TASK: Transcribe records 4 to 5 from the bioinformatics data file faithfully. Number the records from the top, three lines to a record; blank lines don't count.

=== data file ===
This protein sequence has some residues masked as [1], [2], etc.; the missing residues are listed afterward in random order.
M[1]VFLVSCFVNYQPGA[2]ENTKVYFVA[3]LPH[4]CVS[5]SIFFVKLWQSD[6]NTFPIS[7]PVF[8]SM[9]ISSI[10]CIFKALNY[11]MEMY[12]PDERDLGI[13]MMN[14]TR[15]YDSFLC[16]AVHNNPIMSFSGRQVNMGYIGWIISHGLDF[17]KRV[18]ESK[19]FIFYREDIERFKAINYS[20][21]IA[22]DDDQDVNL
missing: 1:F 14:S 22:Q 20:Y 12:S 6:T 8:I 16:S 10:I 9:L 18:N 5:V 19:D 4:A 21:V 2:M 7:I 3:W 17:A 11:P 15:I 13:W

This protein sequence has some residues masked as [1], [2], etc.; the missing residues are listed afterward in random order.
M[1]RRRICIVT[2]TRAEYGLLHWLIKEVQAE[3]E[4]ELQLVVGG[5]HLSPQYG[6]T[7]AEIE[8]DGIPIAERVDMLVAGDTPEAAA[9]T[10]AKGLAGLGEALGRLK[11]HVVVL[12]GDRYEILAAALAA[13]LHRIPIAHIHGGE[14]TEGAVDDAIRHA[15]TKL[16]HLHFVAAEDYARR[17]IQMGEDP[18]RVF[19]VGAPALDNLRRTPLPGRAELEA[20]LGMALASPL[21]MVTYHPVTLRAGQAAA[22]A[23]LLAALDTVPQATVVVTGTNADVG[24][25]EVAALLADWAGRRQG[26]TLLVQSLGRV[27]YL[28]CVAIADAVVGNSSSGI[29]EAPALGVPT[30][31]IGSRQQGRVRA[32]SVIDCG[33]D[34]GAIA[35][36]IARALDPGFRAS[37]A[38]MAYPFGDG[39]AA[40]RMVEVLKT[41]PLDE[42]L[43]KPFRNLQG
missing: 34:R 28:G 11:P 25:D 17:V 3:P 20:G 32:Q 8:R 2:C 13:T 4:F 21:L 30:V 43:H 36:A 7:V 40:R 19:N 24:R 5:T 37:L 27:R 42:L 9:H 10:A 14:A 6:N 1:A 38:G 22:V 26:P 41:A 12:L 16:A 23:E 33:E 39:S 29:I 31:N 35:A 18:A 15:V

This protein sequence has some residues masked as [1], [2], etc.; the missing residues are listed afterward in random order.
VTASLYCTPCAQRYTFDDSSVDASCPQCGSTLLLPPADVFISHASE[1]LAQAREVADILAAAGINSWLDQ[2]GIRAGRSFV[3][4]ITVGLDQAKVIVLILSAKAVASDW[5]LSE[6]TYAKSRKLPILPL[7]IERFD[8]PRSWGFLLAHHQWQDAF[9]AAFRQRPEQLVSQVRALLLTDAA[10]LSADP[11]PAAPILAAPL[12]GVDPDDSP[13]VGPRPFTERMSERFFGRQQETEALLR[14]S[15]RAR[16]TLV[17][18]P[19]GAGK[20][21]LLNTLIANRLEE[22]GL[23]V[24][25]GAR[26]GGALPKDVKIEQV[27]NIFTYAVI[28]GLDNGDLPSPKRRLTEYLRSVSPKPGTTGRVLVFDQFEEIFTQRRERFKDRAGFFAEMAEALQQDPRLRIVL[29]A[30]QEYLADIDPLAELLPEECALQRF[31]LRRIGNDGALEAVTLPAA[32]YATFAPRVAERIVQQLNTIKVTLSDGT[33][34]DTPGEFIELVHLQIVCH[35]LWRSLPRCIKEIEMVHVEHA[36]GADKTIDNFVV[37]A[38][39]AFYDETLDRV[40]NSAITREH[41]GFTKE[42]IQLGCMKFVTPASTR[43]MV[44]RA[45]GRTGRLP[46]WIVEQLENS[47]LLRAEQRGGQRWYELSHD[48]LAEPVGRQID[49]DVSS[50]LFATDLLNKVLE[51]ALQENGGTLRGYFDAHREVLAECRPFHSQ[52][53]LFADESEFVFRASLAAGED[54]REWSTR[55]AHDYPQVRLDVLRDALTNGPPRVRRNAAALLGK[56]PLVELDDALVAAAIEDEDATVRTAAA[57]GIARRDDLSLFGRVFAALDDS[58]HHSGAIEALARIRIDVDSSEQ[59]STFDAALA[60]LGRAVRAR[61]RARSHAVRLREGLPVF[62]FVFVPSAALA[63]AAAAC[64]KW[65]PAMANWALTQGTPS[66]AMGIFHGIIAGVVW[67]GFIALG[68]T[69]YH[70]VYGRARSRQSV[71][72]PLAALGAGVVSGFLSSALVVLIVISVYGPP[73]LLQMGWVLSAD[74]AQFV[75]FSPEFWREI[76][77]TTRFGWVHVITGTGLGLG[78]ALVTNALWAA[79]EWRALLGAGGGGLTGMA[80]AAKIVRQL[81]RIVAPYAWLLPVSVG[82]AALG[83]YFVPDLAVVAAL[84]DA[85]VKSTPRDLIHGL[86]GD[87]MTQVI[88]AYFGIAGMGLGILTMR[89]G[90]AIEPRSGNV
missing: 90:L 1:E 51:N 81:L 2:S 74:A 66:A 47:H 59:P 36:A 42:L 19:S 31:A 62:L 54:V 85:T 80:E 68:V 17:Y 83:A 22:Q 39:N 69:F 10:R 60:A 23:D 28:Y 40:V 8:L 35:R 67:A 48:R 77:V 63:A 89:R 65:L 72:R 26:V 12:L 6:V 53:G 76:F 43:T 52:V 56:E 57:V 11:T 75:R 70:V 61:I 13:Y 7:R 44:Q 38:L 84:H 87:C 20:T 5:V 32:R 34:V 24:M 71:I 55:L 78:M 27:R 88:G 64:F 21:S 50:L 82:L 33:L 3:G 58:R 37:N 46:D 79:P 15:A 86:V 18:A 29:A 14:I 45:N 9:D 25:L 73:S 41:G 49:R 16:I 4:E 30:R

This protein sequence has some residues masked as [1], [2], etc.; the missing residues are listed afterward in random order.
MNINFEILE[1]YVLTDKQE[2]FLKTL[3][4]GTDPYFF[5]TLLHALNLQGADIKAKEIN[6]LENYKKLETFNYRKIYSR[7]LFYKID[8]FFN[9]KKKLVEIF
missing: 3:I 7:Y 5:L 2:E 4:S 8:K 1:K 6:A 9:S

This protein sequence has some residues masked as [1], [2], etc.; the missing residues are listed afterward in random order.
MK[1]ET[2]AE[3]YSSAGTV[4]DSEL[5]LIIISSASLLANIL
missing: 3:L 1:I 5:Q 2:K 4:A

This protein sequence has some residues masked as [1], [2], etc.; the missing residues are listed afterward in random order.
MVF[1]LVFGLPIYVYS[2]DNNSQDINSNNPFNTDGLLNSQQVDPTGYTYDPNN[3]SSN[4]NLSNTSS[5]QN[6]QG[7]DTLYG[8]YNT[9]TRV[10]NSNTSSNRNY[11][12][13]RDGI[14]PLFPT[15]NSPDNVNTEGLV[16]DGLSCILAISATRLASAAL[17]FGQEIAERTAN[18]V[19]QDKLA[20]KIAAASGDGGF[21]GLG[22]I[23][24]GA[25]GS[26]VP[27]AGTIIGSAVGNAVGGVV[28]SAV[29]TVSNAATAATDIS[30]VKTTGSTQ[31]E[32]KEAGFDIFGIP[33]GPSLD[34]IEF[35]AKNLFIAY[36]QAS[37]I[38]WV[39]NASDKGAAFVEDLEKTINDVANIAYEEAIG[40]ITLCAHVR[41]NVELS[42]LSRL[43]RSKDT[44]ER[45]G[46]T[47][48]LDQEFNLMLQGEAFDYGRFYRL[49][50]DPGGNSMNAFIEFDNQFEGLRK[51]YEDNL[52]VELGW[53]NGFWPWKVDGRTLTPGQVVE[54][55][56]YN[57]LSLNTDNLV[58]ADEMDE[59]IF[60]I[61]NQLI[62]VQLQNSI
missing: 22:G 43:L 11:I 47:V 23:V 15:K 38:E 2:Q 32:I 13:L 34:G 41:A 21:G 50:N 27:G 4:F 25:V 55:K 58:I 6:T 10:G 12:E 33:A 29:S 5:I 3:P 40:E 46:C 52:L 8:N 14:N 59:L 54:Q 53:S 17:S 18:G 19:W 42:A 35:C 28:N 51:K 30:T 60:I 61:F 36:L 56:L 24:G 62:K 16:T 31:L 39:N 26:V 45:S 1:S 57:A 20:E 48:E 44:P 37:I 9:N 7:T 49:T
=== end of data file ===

This protein sequence has some residues masked as [1], [2], etc.; the missing residues are listed afterward in random order.
MNINFEILE[1]YVLTDKQE[2]FLKTL[3][4]GTDPYFF[5]TLLHALNLQGADIKAKEIN[6]LENYKKLETFNYRKIYSR[7]LFYKID[8]FFN[9]KKKLVEIF
missing: 3:I 7:Y 5:L 2:E 4:S 8:K 1:K 6:A 9:S

This protein sequence has some residues masked as [1], [2], etc.; the missing residues are listed afterward in random order.
MK[1]ET[2]AE[3]YSSAGTV[4]DSEL[5]LIIISSASLLANIL
missing: 3:L 1:I 5:Q 2:K 4:A